The constitution, in Article 53(1)(a), guarantees every child the right to a name and nationality from birth.
The entry of the father's name in the birth certificate of the child born within the marriage is almost automatic. However, things are not the same when it comes to children born out of wedlock. The law has set up a barrier that the child has to climb over before they get their father's names entered in the birth certificate.
Under Section 12 of Births and Deaths Registration Act, no person shall be entered in the register as the father of any child except either at the joint request of the father and mother or upon the production to the registrar of such evidence as he may require that the father and mother were married according to law or, in accordance with some recognised custom.
The foregoing provision indirectly shelters the man who gets children out of wedlock. This provision in effect ends up punishing and disadvantaging not only the child but also the mother of the child born out of wedlock.
Under Article 27(4), the state shall not discriminate directly or indirectly against any person on any ground, including race, sex, pregnancy, marital status, health status, ethnic or social origin, colour, age, disability, religion, conscience, belief, culture, dress, language or birth.
Section 5 of The Children's Act says no child shall be subjected to discrimination on the ground of origin, sex, religion, creed, custom, language, opinion, conscience, colour, birth, social, political, economic or other status, race, disability, tribe, residence or local connection.
Obviously the child's surname flows from the parents' family names. The fact that they are born out of wedlock should not form the basis for discrimination at all.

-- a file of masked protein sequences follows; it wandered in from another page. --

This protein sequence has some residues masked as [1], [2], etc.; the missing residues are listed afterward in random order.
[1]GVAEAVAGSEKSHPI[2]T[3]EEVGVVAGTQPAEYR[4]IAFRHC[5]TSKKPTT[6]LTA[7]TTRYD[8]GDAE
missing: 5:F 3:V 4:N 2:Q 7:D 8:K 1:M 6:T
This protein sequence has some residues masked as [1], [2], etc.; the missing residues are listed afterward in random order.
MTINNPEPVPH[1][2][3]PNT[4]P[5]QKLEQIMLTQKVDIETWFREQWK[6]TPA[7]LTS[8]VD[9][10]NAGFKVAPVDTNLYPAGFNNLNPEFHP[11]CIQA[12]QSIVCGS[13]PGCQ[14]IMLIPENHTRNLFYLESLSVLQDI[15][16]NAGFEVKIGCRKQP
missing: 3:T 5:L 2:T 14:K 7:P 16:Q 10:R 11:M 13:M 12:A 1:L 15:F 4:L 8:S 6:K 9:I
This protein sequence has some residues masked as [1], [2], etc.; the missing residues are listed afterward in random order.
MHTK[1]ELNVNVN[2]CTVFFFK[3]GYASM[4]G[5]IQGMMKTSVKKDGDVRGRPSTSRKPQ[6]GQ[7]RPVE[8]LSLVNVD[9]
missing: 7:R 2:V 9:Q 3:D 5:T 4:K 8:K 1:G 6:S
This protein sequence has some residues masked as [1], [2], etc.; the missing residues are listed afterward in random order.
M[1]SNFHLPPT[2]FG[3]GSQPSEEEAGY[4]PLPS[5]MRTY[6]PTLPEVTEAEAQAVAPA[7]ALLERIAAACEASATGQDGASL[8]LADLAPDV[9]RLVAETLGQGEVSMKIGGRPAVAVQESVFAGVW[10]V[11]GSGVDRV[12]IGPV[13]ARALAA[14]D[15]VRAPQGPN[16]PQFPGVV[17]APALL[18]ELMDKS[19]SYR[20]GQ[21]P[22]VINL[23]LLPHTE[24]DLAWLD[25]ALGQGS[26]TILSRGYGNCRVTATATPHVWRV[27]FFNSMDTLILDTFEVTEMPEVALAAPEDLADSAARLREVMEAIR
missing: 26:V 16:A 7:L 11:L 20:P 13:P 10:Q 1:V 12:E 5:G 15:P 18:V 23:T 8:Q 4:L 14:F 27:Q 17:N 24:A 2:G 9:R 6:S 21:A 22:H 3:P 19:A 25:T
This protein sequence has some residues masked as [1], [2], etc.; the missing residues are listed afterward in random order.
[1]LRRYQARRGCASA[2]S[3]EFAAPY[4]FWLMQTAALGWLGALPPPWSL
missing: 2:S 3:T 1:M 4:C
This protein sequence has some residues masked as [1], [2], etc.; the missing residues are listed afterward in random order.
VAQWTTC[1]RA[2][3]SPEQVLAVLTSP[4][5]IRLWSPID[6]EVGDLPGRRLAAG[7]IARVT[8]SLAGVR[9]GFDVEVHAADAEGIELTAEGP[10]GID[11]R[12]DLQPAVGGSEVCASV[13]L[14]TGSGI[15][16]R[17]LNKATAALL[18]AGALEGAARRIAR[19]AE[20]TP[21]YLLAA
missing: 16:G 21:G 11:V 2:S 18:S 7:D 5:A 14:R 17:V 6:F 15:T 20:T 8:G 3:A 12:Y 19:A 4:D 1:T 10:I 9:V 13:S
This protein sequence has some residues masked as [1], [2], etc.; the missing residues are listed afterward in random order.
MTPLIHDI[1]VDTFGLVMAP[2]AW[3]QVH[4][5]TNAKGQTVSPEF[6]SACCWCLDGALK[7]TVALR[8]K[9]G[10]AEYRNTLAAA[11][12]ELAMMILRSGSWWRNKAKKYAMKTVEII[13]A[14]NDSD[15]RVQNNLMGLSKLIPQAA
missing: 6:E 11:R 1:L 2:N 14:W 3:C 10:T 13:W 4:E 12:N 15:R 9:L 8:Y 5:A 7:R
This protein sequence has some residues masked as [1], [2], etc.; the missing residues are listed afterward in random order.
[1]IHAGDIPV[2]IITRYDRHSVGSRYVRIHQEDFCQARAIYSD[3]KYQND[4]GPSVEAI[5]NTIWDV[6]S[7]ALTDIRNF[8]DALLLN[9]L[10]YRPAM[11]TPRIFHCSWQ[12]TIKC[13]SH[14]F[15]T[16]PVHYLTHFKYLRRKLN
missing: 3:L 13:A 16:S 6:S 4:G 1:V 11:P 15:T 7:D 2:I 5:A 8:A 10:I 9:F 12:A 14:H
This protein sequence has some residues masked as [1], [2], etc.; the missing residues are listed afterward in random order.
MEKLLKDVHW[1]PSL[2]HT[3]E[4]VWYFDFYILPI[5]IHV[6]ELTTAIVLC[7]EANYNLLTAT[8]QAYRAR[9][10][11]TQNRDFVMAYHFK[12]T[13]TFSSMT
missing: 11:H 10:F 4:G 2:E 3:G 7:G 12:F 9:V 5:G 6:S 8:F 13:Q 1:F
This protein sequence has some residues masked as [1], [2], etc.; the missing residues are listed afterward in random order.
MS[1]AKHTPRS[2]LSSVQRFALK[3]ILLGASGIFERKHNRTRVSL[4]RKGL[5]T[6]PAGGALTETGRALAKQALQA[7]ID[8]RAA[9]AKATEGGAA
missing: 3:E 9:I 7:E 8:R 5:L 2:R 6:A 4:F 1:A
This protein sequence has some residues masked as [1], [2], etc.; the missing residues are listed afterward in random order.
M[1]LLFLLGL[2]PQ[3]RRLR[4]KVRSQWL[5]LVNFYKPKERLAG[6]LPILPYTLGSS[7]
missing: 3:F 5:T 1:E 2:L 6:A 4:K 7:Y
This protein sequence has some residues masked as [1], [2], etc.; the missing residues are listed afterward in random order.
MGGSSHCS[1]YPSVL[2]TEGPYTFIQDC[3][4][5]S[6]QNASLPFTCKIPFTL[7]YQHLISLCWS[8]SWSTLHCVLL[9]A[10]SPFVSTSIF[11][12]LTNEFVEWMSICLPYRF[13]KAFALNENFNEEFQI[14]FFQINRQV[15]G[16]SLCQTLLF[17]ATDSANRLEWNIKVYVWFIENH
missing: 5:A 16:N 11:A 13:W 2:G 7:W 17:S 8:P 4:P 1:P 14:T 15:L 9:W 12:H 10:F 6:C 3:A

A statute that countenances and allows the none disclosure of the father simply because the parents are not married has to be interrogated.
There is a need to protect these children under Article 27 of the constitution and Section 5 of the the Children''s Act so as to bring them to par with the children born within the marriage.
Under Article 43 (1)(a) of the constitution, every person has the right to the highest attainable standard of health, which includes the right to healthcare services, including reproductive healthcare.
Whenever we go to hospital, the doctor will always ask for ones medical history. In a situation where the child does not know the father, then it becomes difficult for the doctor to advice the patient on the right type of medication to prescribe. How can a child born out of wedlock enjoy the highest attainable standard of health if they have no idea who their father is or what their medical condition is?
The Law of Succession Act sets out who dependants are.They are entitled to inheritance rights. A child who does not know their father risks being disinherited. The entry of a father's name in the birth certificate of a child born out of wedlock creates the linkage that facilitate the enjoyment of the inheritance rights. Article 27 (1) stipulates that every person is equal before the law and has the right to equal protection and equal benefit of the law. It's all about identity.
The entry of the names of the father in the birth certificate of a child born out of wedlock will only go a long way in promoting the best interest of the child under Section 4 of the Children's Act as read with Article 53.
The rights of the child override the rights of a father who gets a child out of wedlock. Why should his name remain anonymous?
Section 7 of Schedule 6 of the Constitution opens the doors for the modification, adaptation and reassessment of Section 12 of the Births and Deaths Registration Act to bring it to speed with the constitutional provision that all children are equal before the law irrespective of their status.
Under the Marriage Act marriages to close relatives is prohibited for obvious reasons. These are voidable marriages.
A child or children who do not have the names of their fathers are most likely the children who have never met their fathers. When they meet in college and or date as teenagers, there is a huge risk that they will end up getting married. This can be stopped if we looked at Section 12 of the Births and Deaths Registration Act.
Let us rethink and reengineer the offending provision. The children born out of wedlock have legitimate expectations which the state is under an obligation to fulfil. It is a social right which does not call for resources and or a progressive realisation approach.